Words and pictures from the author of the Elizabeth Goodweather Appalachian Mysteries
Tuesday, March 4, 2008
Hope Springs Eternal
Yesterday was the sort of day that makes one believe anything is possible -- that this will be the year the yard and the garden attain such heights of horticultural splendor that gardening magazines will be lining up to immortalize every perfect flower and ideal vegetable. Sober experience, of course, suggests that this won't happen. The balmy temperatures will give way to hot days and a Darwinian struggle of weed versus cultivated plant will rage through the flower beds and garden tiers. The masses of stately delphiniums I'd envisioned in March will subside to a sickly straggling few and once again I'll be thankful for the humble, indestructible daylily.
But when I came home yesterday from a morning that included reading Marvin K. Mooney to a charming group of second graders at our library's Seuss Day Celebration, to find that the manure fairy had spread a load of brown gold on our little entry lawn and that the first daffodil had opened, I shed my town-going garments and got into my grubbies to start work on that dream.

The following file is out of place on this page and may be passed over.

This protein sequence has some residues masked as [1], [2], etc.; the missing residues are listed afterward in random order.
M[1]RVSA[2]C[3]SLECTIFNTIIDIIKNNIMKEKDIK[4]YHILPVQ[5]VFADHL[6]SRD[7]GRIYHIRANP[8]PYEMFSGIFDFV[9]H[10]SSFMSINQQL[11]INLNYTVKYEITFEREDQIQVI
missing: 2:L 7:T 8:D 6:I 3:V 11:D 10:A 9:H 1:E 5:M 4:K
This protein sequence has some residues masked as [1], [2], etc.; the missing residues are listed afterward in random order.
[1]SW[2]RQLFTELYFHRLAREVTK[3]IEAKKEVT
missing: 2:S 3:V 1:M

In the field above the orchard, my husband was on his tractor, turning under the newly green grass in preparation for a potato patch. The smell of the dark brown earth was intoxicating and it was cheering to think that this, at least, will be a crop with every liklihood of success.
"Taters is easy made," said our mentor, Clifford Freeman, helping us to plant our first potatoes back in the spring of '76. He knew better than to fool with delphiniums.
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